Posted on April 11, 2019 by staff

‘We’re here for the long-term’ – Silicon Valley Bank


Technology specialist Silicon Valley Bank has underlined its long-term commitment to the North and spoken of the potential in the regions.

The California-based bank has a reputation for working with tech entrepreneurs and investors and employs 250 people in London.

Last year they made Barclays’ former head of Tech, Media and Telecoms Richard Faulkner their first hire outside the bank’s London office to lead their Northern expansion from Manchester.

Speaking at BusinessCloud’s Best of North West Tech event, at UKFast, on Wednesday, SVB’s head of venture and growth banking, Sonya Iovieno, said Faulkner’s appointment as managing director was a ‘statement of intent’.

“We have been in the UK for 12 years now and our only office in most of that time has been in London,” she said. “We’re actually quite a conservative bank, we dip into markets very cautiously and we only tend to extend to the people on markets when you have that real proven track of talent, of entrepreneurs, of investors, and capital.

“The Midlands, the North and particularly around Manchester, Birmingham and Liverpool, we’re seeing local government, we’re seeing universities, we see funds come into that market on a regular basis and there’s some pretty big PLCs around here as well with the likes of Hut Group and GBG.

“Richard was a really stand out talent and we were looking on the banking side of this market. We want to spend a lot more time here because we think there’s still a lot more to go for here but the depth of talent means that we certainly intend to be here for the long-term.”

The event, which was attended by 125 people, followed publication of BusinessCloud’s North West 251 Tech list, which showcased some of the best digital firms across Manchester, Liverpool, Cumbria, Lancashire and Cheshire.

Iovieno said: “We work with tech companies from a very early stage, they usually have to have some traction because we focus on working with high-growth companies and we support them through a series of evolutions, they may go the venture capital route in terms of raising external equity, and I run that part of the bank in the UK.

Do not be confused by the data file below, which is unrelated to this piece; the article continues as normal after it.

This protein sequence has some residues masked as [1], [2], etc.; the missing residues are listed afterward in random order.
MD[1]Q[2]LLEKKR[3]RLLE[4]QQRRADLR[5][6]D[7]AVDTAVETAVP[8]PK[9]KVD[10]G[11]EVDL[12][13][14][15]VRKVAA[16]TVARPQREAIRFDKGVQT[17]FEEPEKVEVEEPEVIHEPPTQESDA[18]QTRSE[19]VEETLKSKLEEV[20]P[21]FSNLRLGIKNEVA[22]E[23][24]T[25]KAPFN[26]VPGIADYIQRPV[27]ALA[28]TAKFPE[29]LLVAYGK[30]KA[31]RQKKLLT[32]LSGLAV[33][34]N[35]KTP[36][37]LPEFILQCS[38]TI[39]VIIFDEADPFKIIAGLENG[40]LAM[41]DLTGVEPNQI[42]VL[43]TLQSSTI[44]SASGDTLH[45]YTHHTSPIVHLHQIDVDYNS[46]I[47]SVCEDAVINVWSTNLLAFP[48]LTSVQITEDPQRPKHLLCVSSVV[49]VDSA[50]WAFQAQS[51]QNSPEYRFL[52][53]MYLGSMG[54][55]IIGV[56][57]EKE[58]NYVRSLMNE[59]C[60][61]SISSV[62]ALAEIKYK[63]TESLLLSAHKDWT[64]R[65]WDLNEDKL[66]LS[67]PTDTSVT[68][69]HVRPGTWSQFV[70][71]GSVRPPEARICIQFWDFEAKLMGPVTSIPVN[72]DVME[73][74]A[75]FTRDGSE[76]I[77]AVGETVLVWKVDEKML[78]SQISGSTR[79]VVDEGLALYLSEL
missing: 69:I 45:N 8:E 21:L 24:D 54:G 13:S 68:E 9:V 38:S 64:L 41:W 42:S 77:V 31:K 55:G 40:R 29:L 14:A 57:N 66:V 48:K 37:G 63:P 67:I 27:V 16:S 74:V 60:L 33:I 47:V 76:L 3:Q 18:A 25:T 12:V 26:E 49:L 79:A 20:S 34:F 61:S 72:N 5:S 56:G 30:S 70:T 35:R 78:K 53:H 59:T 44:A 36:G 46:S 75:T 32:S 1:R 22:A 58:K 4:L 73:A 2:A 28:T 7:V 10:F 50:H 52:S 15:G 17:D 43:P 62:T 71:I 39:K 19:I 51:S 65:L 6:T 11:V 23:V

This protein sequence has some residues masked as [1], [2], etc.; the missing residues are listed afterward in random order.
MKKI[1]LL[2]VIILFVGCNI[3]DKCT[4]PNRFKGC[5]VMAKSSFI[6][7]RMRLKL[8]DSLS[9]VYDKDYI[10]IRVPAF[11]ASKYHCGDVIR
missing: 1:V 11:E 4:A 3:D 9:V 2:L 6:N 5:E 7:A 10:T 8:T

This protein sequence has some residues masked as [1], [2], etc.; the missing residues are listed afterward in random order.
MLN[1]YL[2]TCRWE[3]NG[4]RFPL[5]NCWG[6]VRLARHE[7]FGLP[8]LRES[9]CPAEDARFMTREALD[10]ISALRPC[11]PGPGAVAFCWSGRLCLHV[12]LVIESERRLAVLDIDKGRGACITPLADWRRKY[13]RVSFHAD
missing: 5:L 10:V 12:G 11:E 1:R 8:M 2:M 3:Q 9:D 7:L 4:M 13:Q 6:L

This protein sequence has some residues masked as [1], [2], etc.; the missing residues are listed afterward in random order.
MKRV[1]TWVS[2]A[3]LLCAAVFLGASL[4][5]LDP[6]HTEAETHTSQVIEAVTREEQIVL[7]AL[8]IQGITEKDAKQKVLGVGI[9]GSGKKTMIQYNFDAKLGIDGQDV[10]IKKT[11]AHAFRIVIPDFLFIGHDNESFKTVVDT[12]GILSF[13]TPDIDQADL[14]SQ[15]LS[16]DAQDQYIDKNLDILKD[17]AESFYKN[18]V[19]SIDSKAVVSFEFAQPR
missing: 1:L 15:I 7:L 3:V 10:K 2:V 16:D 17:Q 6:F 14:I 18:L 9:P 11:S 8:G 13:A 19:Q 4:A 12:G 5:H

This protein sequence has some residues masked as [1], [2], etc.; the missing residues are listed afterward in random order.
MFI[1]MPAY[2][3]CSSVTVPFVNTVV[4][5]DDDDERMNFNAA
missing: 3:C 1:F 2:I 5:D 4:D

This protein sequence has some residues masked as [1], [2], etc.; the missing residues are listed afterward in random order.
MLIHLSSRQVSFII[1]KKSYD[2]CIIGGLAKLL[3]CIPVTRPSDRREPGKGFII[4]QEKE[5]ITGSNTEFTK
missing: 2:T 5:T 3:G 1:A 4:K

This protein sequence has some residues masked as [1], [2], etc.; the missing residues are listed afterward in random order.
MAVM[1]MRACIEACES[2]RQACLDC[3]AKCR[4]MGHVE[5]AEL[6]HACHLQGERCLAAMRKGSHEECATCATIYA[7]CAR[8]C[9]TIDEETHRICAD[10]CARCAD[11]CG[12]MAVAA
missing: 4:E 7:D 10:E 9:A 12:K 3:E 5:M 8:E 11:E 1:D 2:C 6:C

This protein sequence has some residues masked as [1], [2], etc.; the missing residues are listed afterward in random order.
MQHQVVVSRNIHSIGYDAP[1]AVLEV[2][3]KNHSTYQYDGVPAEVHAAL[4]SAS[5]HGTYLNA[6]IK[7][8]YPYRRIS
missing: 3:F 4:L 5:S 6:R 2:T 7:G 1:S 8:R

“The other interesting part of our business is that we also have a choice of funds in the US, so we bank about 60 per cent of venture capital from about 50 per cent of private equity, which puts us right in the heart of ecosystems.”

She said the tech sector needed specialist banking knowledge. “The bank is actually formed by a number of extremely successful entrepreneurs out of tech businesses who reinvested in start-ups but found that other banks didn’t understand very high growth trajectory,” she explained. “Rather than SMEs, these businesses were maybe turning over a million in year one, 5, 6 10 in year two, 40 million in year three and normal banks can’t really cope with that.

“Raising external equity isn’t for everyone, there are lots of very successful bootstrapped businesses, but if you have an appetite for high growth, if you have an appetite for building a business of real scale, then it’s very difficult to do that slowly if you’re funding yourself. “

Silicon Valley Bank has worked with successful furniture business and fashion platform Farfetch, which has grown from a start-up to a unicorn – although Iovieno insisted they couldn’t take all the credit.

“I think the fact that we’re super laser-focused on technology means that we understand how these businesses tick,” she said. “We speak the language that the entrepreneurs speak. Because we spend so much time with investors and the entrepreneurs, we know what good looks like.

“Many of our clients in the UK will look to expand in the US, and we will do everything we can to use our network to help them do that. Lots of people fall when they go to the US, by either location in the wrong place or hiring the wrong people. We will use our offices in the US to find the right search firms so that they can help them out there, or make contact with local networking groups.”

  • The other speakers were Zoe Ross, founder of Mind Moose; Chloe Barrett, CEO and founder, Digidentistry; Martin Cutbill, chief business development officer, Alertacall; Andy Kent, CEO and founder, Angel Solutions; Chris Haralambous, director of commercial partnerships, Laduma; Ryan Bryers, CTO and CIO, CarFinance247; Kristina McGuirk, head of marketing, UKFast; Dawn Embry, head of strategy and planning, Mobica; and Nick Black, co-founder and chief commercial officer, Apadmi.